From there, 70% to 80%, that would kind of be more of your aerobic zone. And this is where you do the majority of your training and to really develop your cardiorespiratory system. From there, 80% to 90% is considered you're lactate threshold zone to basically, as the name implies, improve your lactate threshold, you know, by incorporating tempo runs and then things of that nature. And then the last zone, the 90% to 100% zone, is your anaerobic training zone, which helps develop veoh to max. Now, these percentages will differ, depending how fit you are, but those serve as the basic guidelines. So that's kind of the theory behind, you know, heart rate based endurance training that kinda gives a convenient, easy way to establish your zones and schedule workouts and easy runs around them.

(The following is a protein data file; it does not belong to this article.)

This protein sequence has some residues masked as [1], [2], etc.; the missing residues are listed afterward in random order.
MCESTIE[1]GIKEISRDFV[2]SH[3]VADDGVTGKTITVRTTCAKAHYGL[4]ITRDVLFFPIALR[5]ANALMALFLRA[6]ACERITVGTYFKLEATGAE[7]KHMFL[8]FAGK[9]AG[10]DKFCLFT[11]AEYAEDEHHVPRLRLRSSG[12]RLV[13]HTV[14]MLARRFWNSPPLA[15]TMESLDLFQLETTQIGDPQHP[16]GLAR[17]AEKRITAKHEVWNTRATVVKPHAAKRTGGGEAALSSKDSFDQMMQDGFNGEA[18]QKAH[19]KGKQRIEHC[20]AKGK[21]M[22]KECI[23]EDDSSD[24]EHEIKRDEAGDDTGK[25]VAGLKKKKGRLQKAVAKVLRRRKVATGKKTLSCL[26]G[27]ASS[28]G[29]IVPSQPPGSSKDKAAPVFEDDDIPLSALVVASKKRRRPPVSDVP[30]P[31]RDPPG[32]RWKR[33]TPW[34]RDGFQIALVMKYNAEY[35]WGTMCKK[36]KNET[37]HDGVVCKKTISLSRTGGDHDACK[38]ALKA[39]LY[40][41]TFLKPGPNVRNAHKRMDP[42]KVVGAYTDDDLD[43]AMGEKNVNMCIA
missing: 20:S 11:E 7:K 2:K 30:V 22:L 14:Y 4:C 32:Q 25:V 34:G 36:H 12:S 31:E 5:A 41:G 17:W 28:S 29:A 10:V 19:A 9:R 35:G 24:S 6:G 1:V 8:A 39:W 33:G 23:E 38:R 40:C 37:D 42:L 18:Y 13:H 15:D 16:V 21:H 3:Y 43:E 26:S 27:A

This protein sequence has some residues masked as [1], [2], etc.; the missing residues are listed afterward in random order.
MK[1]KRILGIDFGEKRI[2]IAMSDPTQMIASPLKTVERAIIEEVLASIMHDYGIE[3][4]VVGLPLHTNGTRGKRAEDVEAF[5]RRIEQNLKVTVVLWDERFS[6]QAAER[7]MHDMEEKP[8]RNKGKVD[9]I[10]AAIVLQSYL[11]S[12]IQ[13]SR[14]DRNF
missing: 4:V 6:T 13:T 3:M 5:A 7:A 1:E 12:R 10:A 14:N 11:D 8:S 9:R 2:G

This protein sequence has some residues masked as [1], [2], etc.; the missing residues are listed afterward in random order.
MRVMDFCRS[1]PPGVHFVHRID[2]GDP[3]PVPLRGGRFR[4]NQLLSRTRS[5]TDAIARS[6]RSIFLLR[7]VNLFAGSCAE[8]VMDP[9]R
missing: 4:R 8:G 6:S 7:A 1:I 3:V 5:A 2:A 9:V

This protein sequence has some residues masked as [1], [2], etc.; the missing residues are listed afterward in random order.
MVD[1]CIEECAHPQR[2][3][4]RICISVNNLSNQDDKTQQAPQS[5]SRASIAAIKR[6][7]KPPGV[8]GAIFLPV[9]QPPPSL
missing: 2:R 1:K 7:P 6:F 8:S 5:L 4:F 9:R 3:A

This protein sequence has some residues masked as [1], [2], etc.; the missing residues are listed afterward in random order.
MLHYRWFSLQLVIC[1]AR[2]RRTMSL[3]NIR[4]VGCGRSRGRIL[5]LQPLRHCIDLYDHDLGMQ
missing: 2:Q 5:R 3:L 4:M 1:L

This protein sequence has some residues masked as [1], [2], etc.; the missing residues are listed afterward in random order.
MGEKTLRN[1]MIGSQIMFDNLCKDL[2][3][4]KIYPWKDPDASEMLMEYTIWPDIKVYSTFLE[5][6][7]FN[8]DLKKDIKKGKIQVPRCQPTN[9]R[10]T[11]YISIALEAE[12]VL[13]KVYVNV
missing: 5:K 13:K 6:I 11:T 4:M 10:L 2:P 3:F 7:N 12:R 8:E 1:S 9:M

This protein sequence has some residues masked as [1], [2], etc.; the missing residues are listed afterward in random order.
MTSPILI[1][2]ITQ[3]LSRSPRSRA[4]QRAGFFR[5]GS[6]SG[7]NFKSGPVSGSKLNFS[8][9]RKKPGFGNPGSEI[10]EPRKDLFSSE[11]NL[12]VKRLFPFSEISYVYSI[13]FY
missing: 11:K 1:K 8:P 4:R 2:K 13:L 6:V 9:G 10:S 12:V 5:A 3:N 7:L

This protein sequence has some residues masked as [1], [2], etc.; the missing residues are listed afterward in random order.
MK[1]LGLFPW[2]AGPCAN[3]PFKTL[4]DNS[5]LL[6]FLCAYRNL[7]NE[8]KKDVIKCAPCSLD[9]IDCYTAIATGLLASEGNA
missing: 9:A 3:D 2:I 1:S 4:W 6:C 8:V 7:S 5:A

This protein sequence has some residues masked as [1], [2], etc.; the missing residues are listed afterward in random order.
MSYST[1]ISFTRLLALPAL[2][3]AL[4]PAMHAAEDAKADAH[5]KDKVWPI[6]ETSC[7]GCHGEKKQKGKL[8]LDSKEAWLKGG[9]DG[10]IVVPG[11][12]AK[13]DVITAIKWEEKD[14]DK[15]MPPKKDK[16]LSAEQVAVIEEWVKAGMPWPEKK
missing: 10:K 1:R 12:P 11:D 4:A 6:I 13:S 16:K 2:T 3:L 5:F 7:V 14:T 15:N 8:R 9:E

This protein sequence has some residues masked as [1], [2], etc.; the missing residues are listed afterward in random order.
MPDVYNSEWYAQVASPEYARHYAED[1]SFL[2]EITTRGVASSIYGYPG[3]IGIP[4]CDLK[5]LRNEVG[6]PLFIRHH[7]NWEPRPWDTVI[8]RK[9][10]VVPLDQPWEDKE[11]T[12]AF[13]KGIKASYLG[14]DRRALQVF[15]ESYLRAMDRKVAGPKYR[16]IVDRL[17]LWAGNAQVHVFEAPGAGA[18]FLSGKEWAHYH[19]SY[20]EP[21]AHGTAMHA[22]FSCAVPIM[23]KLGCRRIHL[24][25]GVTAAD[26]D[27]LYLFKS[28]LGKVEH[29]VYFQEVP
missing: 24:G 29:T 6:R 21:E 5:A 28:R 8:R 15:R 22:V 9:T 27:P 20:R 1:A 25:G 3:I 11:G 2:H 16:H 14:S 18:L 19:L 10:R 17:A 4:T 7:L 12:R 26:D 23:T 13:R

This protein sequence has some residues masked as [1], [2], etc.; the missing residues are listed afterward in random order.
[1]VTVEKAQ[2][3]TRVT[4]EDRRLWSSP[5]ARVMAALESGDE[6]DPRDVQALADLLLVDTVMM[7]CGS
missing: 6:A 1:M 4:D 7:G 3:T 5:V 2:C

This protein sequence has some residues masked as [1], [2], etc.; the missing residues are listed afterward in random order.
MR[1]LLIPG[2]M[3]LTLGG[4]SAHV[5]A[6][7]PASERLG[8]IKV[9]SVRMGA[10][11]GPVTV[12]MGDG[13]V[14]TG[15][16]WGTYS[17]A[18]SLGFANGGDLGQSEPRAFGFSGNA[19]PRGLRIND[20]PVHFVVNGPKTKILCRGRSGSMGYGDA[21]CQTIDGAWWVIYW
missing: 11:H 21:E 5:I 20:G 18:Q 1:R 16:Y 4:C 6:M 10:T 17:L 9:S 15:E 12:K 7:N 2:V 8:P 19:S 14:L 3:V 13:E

Now, what are the pros of heart rate based training? One, it may be a good way to gauge intensity. Two, it may be a good way to monitor progress. And three, like we just talked about, is it may be an effective way to establish your zones. Now, those are the pros. But you've noticed I said maybe. And this is where we kind of get to the cons of a heart rate based endurance training. Heart rate can be affected by a lot of things that could throw, you know, those zones off. One, stress, and this is all supported by scientific research. Stress can raise heart rate by four to six beats per minute. Things like sleep deprivation can raise resting heart rate by 5 to 10 beats per minute. Dehydration can elevate heart rate by 5% to 7.5%. And then things like weather, if it's really hot...that can really elevate your heart rate as well. And, on the same token, you know, if it's really, really cold, then that can lower your heart rate. Not to mention another flaw with heart rate training since it does operate off maximum heart rate, I mean, to really get that, you need to go into a lab and have a graded exercise test done to get an accurate maximum heart rate.